European scientists officially confirmed Tuesday that 2023 was the hottest year on record, surpassing 2016 by a huge margin as greenhouse gas emissions from fossil fuels continue to drive global temperatures to terrifying new highs.
The conclusion from the European Union’s Copernicus Climate Change Service was hardly unexpected given the unparalleled heatwaves that gripped large swaths of the planet last year, ushering in what the head of the United Nations called “the era of global boiling.”
Last year’s global average temperature was 14.98°C, 0.17°C warmer than 2016, 0.60°C warmer than the 1991-2020 average, and 1.48°C warmer than the 1850-1900 pre-industrial level, according to Copernicus.
“2023 was an exceptional year with climate records tumbling like dominoes,” said Copernicus deputy director Samantha Burgess. “Not only is 2023 the warmest year on record, it is also the first year with all days over 1°C warmer than the pre-industrial period. Temperatures during 2023 likely exceed those of any period in at least the last 100,000 years.”
🚨 Last year was the hottest in our recorded observations.— Zack Labe (@ZLabe) January 9, 2024
We know why this is happening. In fact, we've known for decades. We also know that the impacts to people & ecosystems around the world will continue to worsen if the warming continues.
More info https://t.co/cY46RS7lqp pic.twitter.com/IPGqVpjy8C
Liz Bentley, chief executive of the U.K.’s Royal Meteorological Society toldCNN on Tuesday that after last year’s record-shattering summer, scientists predicted that global warming would reach around 1.3°C above pre-industrial levels.
That projection, Bentley said, has been “annihilated” by the new Copernicus data, which shows that planetary warming is perilously close to the Paris accord’s 1.5°C target.
“If you look at climate projections, when we expect to see temperature changes of close to 1.5°C, indeed it has come sooner than many would have expected,” Bentley added. “We’ve definitely seen an acceleration towards that, rather than it being a kind of linear progression. It feels like it’s rising much more exponentially.”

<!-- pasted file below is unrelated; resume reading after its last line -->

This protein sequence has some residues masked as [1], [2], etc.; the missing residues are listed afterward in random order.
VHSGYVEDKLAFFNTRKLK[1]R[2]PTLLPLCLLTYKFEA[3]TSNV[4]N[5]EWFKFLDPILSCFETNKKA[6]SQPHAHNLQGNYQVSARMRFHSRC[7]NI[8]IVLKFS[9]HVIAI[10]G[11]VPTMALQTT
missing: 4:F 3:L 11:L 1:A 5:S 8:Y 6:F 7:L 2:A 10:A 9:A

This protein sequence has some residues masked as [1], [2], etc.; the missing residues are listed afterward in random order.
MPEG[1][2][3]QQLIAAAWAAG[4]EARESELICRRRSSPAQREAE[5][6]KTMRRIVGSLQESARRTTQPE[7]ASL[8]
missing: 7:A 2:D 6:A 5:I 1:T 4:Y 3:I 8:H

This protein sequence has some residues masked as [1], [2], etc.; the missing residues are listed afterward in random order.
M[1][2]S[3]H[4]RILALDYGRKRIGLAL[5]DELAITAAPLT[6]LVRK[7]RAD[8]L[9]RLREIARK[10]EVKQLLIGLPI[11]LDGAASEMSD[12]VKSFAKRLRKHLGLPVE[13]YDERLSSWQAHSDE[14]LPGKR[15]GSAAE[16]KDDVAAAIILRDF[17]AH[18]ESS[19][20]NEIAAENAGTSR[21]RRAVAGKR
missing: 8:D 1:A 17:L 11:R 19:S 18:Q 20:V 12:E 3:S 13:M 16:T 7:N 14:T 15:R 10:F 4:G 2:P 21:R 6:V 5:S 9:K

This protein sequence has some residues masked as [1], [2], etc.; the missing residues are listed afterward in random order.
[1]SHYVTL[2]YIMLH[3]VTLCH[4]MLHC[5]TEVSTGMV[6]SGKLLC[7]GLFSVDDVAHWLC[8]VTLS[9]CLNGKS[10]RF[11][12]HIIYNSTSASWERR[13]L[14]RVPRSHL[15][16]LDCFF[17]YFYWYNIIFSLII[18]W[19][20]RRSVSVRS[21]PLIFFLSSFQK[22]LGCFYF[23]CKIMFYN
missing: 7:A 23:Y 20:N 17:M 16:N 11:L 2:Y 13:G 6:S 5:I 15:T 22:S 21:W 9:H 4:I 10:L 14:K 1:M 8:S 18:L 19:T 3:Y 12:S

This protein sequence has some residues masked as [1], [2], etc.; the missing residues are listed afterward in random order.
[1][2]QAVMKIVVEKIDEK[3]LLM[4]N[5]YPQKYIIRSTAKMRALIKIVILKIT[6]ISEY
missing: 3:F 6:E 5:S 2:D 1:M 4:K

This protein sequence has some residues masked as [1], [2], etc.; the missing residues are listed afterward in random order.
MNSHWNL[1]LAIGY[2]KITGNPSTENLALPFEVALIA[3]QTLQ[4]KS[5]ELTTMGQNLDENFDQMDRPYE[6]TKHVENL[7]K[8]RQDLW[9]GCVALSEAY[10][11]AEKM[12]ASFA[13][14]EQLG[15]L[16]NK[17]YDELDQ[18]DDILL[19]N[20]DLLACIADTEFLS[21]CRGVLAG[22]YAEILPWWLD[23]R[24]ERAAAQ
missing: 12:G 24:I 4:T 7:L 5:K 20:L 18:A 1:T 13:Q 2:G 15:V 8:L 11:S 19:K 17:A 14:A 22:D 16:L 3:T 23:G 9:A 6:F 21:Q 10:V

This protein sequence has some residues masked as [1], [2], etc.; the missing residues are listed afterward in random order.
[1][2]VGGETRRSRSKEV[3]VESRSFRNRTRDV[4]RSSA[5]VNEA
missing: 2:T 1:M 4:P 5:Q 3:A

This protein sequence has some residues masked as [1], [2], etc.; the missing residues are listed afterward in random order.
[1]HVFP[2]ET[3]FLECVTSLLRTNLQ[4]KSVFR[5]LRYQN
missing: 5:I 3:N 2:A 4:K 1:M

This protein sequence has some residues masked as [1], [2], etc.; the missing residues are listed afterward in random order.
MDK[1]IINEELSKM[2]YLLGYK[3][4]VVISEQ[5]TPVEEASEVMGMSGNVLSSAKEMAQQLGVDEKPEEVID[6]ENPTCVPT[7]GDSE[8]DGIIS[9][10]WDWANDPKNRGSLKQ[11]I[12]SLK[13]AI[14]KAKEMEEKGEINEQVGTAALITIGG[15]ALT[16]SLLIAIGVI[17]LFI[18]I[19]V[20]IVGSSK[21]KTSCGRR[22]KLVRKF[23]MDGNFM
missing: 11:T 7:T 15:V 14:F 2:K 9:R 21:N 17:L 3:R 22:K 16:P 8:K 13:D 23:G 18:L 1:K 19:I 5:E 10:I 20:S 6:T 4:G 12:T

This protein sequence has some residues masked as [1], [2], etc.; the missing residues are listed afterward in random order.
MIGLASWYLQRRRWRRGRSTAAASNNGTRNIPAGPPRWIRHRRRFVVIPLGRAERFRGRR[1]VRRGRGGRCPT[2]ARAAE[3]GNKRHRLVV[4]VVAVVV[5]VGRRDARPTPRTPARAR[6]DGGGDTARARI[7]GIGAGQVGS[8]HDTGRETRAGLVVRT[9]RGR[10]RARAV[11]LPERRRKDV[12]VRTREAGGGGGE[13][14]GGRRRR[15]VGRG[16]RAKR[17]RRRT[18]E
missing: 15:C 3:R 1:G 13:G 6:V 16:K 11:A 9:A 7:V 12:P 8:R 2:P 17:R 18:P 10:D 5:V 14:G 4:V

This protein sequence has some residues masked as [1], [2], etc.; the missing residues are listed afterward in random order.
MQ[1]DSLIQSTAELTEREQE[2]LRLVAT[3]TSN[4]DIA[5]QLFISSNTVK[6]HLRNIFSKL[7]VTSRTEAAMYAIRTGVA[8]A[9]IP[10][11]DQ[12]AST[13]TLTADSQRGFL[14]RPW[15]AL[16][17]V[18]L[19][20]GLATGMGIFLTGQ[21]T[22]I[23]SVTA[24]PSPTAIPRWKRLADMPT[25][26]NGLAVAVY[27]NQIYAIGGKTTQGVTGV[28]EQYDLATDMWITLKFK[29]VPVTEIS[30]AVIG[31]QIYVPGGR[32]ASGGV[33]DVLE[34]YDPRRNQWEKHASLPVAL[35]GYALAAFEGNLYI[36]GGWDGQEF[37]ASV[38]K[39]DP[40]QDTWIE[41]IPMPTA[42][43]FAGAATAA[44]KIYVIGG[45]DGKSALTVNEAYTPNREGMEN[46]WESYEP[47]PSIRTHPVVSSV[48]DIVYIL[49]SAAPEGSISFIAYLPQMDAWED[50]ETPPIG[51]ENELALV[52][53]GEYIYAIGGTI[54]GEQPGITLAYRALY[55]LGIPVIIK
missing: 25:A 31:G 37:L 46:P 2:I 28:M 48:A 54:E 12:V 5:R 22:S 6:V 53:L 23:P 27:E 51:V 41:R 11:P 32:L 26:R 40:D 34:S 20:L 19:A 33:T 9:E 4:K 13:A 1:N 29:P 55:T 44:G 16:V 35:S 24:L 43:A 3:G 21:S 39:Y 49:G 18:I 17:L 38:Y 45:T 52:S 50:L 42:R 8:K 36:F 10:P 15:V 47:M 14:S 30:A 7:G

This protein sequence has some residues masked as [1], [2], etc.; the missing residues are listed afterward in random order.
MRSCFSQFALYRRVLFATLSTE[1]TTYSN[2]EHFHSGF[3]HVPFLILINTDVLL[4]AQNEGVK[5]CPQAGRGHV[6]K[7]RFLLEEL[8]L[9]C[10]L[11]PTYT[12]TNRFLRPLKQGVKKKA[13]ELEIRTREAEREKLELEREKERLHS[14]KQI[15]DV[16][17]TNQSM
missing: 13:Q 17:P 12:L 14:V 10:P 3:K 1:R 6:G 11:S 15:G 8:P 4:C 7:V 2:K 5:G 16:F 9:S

Scientists expect 2024 to be even hotter than last year, raising the stakes for badly lagging global efforts to rein in planet-warming fossil fuel production, which in 2023 hit record levels in the United States — the largest historical contributor to greenhouse gas emissions.
“How many more records does it take before we phase out fossil fuels and deal with it?” asked climate campaigner Mike Hudema.
Copernicus director Carlo Buontempo said in a statement Tuesday that “the extremes we have observed over the last few months provide a dramatic testimony of how far we now are from the climate in which our civilization developed.”
“This has profound consequences for the Paris Agreement and all human endeavors,” said Buontempo. “If we want to successfully manage our climate risk portfolio, we need to urgently decarbonize our economy whilst using climate data and knowledge to prepare for the future.”
It takes longer to read this sentence than it does to support our work.
We don’t have much time left to raise the $15,000 needed to meet Truthout‘s basic publishing costs this month. Will you take a few seconds to donate and give us a much-needed boost?
We know you are deeply committed to the issues that matter, and you count on us to bring you trustworthy reporting and comprehensive analysis on the real issues facing our country and the world. And as a nonprofit newsroom supported by reader donations, we’re counting on you too. If you believe in the importance of an independent, free media, please make a tax-deductible donation today!